Book: Crossing the Chasm

  • Read: April 2012
  • Rating: 7.5/10

Crossing the Chasm by Geoffrey Moore is a classic book about marketing and selling disruptive products to mainstream customers. You’ve inevitably heard of the adoption curve: innovators, early adopters, early majority, late majority, and laggards. Geoffrey is the guy that came up with the stuff. This book should be read by anyone who wants to market dispruptive technology, whether in high-tech or not. I’m only giving the book a 7.5, mostly because I think I’ve read too much of this stuff during business school already- but it’s inevitably the source of many other materials by a number of authors and still worth reading. The book isn’t all theory- Geoffrey also provides valuable information in actually implementing things to cross the chasm without failing.

My Notes

The point of greatest peril in the development of high-tech market lies in making the transition from an early market dominated by a few visionary customers to a mainstream market dominated by a large block of customers who are predominantly pragmatists in orientation.

Discontinuous (disruptive) innovations versus continuous (sustainable) innovations

Innovators -> Early Adopters -> Early Majority -> Late Majority -> Laggards

Cracks between:

  • Innovators and Early Adopters
  • Early Majority and Late Majority: The early majority is willing and able to become technologically competent, where necessary; the late majority, much less so

Chasm between:

  • Early Adopters and Early Majority

  • The early adopter is buying a change agent- they want to be the first to implement this change in their industry

  • The early majority want to buy a productivity improvement for existing operations- evolution, not revolution

When promoters of high-tech products try to make the transition from a market base made up of visionary early adopters to penetrate the next adoption segment, the pragmatist early majority, they are effectively operating without a reference base and without a support base within a market that is highly reference oriented and highly support oriented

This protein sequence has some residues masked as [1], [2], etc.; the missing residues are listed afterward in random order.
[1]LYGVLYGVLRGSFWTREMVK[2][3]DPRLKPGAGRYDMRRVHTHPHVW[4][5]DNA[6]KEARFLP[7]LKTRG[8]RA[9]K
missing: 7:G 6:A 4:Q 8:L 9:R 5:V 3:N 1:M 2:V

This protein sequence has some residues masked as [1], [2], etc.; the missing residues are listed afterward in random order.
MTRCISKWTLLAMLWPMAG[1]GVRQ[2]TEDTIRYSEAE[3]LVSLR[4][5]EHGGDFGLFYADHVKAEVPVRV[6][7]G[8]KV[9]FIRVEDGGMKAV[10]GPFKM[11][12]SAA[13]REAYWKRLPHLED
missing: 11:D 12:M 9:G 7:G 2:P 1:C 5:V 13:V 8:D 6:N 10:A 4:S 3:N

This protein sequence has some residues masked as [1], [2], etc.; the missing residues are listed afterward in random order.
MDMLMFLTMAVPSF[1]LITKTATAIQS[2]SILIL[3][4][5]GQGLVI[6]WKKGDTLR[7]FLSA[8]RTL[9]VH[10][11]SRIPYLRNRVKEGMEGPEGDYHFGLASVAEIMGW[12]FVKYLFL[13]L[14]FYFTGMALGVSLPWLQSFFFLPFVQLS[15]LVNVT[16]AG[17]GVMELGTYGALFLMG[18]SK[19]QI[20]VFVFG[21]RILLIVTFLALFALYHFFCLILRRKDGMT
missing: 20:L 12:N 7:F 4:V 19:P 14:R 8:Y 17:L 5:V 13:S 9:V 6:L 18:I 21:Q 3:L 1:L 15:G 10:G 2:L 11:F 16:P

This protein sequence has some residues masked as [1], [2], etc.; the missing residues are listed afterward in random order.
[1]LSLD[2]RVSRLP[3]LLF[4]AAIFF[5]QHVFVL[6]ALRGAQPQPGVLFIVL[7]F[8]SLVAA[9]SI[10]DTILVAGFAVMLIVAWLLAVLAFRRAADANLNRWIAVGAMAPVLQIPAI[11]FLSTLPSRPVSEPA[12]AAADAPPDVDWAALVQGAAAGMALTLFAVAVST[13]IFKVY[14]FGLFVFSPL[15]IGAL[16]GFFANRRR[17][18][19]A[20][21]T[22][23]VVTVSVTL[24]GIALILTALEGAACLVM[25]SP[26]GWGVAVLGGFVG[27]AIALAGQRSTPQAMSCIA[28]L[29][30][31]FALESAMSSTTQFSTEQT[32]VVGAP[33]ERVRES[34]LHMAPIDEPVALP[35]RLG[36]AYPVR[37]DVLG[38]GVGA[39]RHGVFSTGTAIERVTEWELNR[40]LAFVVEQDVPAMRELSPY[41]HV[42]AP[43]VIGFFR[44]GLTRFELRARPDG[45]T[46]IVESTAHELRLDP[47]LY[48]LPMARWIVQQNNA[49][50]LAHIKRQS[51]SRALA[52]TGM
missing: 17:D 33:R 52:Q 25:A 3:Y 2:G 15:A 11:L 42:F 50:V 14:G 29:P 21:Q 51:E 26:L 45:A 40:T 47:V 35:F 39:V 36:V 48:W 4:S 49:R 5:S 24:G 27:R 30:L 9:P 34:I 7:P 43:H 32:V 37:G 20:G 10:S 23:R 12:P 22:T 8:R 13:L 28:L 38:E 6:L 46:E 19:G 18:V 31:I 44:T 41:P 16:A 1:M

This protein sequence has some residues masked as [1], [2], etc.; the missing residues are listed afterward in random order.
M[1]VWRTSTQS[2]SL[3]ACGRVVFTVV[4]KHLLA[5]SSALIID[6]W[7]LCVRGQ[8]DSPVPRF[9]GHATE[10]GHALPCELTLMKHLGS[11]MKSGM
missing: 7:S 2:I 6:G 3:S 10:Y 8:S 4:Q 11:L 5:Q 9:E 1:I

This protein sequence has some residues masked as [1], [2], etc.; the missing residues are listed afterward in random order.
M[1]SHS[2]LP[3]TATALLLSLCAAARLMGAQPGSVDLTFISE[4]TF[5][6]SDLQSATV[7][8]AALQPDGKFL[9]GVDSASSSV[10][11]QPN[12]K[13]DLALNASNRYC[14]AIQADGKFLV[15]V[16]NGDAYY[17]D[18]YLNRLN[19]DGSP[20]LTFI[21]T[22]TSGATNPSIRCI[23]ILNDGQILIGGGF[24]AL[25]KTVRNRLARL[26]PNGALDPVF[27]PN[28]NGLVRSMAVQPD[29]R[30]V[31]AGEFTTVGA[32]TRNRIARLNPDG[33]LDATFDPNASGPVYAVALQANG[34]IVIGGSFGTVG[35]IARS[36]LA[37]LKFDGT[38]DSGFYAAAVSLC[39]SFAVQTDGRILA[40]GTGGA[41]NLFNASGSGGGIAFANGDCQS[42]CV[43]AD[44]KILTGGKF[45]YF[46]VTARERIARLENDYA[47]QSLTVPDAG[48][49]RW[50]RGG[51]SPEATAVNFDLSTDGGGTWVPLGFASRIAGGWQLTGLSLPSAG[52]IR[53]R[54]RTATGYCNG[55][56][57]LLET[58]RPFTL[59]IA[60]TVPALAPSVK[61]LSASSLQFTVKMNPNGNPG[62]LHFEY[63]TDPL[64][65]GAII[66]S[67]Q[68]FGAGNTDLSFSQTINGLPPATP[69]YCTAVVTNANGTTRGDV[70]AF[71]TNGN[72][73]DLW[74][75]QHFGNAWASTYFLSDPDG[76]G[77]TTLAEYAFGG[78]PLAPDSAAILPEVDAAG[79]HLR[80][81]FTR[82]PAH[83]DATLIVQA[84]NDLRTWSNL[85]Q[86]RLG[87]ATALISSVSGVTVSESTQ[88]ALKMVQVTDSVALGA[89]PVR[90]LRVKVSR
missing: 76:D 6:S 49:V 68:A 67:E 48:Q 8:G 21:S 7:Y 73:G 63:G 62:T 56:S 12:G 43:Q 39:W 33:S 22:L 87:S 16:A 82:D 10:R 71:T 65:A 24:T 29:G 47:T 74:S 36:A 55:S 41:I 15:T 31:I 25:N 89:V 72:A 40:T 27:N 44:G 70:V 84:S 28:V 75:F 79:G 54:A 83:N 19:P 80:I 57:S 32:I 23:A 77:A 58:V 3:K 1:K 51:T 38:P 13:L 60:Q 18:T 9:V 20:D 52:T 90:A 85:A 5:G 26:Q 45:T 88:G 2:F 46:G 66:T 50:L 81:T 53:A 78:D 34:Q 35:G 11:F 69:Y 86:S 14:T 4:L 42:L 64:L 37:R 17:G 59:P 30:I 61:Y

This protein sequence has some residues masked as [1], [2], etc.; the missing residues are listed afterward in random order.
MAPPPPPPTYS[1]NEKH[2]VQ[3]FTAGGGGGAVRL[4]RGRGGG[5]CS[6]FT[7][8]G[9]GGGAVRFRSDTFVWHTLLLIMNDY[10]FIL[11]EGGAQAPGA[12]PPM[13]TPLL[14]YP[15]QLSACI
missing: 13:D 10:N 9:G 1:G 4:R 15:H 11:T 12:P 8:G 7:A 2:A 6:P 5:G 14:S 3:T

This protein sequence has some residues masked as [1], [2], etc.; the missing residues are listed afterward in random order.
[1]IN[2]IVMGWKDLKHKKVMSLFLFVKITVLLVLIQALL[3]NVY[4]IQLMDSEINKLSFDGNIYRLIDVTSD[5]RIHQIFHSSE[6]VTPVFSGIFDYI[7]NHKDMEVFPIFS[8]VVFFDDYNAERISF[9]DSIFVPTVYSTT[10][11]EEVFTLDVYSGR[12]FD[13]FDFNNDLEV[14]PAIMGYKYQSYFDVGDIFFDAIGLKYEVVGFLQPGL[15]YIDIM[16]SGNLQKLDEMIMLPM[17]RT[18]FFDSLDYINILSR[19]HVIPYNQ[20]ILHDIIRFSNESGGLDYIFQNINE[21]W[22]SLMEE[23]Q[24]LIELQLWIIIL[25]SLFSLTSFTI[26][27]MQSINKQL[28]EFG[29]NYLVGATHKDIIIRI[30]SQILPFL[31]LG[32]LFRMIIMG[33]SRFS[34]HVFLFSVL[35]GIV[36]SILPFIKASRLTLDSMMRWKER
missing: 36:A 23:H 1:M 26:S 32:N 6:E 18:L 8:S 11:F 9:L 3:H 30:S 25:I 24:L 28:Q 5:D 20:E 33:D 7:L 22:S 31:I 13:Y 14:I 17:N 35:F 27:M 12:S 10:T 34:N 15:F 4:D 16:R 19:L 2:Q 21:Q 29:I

Managers need to recognize that there is something fundamentally different between a sale to an early adopter and a sale to the early majority, even when the company name on the check reads the same

Marketing = taking actions to create, grow, maintain, or defend markets

  • Early market = Innovators and early adopters
  • Mainstream market = Early majority and late majority

Innovators - Technology Enthusiasts

Ones who really appreciate your product, will spend hours with it, will forgive its terrible documentation, slow performance, and more

The need:

  1. the truth, without tricks
  2. access to knowledgeable person(s) to answer their questions
  3. ability to be first to get the new stuff
  4. want to get it cheap

Easy to do business with, assuming you have latest and greatest technology and don’t need to make much money

Early Adopters - Visionaries

  • Driven by a dream, not the technology itself
  • Looking for breakthroughs, not improvements
  • Derives value from the strategic leap forward technology enables, but not the technology itself
  • Least price-sensitive segment
  • Hard to please
  • In a hurry

You must be able to have management of expectations with them

Problems of Early Market

  • Company has no expertise
  • Company sells the visionary before it has a product (vaporware)
  • Failure to communicate leap in benefits

Early Majority - Pragmatists

Risk is a negative word in their vocabulary

When buying:

  • They care about the company
  • They care about the quality of the product
  • They care about the infrastructure of supporting products and system interfaces
  • They care about the reliability of the service they are going to get

Want a market-leading product, due to its aftermarket vendors services

  • Price sensitive
  • Requires patience

Late Majority - Conservatives

  • They find something that works for them, and stick with it
  • Fear high tech a little